Ringworm is a very common infection on the skin that is caused by a fungus, not a worm as its name suggests. Ringworm is also called tinea, and it has different names depending upon what body part is affected. Jock itch is ringworm of the groin; athlete's foot is ringworm of the foot. Ringworm on the face, torso, arms or legs is called ringworm of the body. It is not a serious disease in otherwise healthy people.
Children generally do not need to be isolated when they have ringworm. Doctors think it stops being contagious within 24 to 48 hours after treatment starts.
Ringworm is spread by direct human-to-human contact, especially skin-to-skin contact. To prevent ringworm, avoid direct contact with anyone who has it. If your child has been in contact with someone with ringworm, look for the beginnings of the rash. Early treatment can be started to stop the spread.
Ringworm appears as one or more red, round, raised patches on the skin. The edges of the spot may be scaly, and most are smaller than an inch in size. There may seem to be clearing in the middle of the area. It can be itchy and feel uncomfortable. It is called "ringworm" because the infection can produce ring-shaped patches on the skin that have red, wormlike edges.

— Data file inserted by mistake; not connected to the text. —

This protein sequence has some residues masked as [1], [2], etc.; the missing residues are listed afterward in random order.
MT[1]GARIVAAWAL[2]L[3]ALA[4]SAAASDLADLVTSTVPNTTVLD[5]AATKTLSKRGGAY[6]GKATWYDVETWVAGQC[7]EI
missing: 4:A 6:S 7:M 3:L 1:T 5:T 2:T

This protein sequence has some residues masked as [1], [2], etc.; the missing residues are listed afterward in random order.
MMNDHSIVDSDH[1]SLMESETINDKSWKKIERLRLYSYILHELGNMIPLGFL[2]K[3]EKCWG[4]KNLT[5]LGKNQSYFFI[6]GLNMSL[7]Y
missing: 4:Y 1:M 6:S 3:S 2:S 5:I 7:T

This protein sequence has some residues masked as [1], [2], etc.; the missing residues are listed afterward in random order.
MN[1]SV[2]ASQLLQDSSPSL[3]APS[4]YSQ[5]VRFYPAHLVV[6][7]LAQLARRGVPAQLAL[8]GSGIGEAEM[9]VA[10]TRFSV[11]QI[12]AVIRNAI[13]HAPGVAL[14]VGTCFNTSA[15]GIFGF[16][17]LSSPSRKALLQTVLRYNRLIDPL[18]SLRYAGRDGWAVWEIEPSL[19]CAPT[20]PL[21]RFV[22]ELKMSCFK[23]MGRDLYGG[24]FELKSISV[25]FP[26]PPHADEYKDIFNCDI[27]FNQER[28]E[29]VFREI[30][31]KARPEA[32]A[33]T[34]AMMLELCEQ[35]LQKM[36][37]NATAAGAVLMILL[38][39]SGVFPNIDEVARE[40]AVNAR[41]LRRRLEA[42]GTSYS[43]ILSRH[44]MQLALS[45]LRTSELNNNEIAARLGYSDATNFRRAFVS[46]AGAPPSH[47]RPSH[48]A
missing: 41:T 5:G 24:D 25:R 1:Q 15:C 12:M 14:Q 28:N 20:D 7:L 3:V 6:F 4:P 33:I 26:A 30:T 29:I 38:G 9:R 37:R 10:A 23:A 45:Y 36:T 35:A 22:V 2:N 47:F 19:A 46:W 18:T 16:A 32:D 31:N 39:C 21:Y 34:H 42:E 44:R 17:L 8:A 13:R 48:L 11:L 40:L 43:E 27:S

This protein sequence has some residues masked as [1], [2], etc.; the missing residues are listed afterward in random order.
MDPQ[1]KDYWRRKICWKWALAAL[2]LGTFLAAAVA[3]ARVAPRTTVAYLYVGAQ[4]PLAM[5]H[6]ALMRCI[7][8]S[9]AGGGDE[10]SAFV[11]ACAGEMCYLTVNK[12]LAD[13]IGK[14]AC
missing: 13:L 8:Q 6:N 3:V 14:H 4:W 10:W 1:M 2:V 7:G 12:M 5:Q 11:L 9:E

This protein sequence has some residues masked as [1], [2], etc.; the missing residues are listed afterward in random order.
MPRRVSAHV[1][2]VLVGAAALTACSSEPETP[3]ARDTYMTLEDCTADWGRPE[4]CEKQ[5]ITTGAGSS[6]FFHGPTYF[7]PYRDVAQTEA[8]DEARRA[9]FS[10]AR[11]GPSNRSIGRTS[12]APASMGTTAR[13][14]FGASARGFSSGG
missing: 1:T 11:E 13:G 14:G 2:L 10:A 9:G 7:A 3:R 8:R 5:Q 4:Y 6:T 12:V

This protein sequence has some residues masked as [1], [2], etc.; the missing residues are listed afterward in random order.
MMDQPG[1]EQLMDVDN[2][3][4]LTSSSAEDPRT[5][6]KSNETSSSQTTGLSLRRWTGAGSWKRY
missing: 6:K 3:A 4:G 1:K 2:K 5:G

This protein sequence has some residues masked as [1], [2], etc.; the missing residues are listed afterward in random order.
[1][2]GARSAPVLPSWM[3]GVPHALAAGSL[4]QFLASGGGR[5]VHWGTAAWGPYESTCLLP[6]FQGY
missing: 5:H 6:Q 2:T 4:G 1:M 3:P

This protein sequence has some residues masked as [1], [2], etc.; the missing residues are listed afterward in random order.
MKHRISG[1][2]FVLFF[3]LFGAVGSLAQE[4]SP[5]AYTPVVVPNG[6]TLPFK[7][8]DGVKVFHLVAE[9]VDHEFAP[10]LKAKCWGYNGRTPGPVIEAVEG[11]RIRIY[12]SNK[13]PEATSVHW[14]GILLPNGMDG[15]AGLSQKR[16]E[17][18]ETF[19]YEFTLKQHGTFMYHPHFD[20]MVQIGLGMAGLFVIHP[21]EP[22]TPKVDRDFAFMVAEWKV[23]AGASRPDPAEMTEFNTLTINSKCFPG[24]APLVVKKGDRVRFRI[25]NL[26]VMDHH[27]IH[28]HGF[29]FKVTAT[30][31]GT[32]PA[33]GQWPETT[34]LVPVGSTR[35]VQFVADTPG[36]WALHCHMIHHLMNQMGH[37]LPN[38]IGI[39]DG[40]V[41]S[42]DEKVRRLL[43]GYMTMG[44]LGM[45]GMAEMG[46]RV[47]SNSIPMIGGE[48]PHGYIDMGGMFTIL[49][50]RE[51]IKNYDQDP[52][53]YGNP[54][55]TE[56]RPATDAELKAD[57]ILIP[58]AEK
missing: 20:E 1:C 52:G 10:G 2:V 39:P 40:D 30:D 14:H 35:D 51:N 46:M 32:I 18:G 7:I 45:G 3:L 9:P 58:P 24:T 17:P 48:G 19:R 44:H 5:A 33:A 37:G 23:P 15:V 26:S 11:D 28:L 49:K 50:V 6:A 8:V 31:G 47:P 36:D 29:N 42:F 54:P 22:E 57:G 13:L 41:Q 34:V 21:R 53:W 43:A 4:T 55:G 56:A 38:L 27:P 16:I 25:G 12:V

A doctor diagnoses ringworm by looking at the rash and where it is on the body. Sometimes scrapings of the skin are sent to a laboratory. Ringworm can sometimes look like other skin rashes such as contact dermatitis – a reaction of the skin that occurs when skin comes in contact with something like poison ivy.
Ringworm is usually treated with topical medication. In general, the antifungal medicine is applied to the rash twice a day for at least four weeks. Although the skin may improve within the first week, you should continue the treatment for time your doctor prescribes. Antifungal medicines cause mild side effects, if any. If there is no improvement, medication taken by mouth may be needed.
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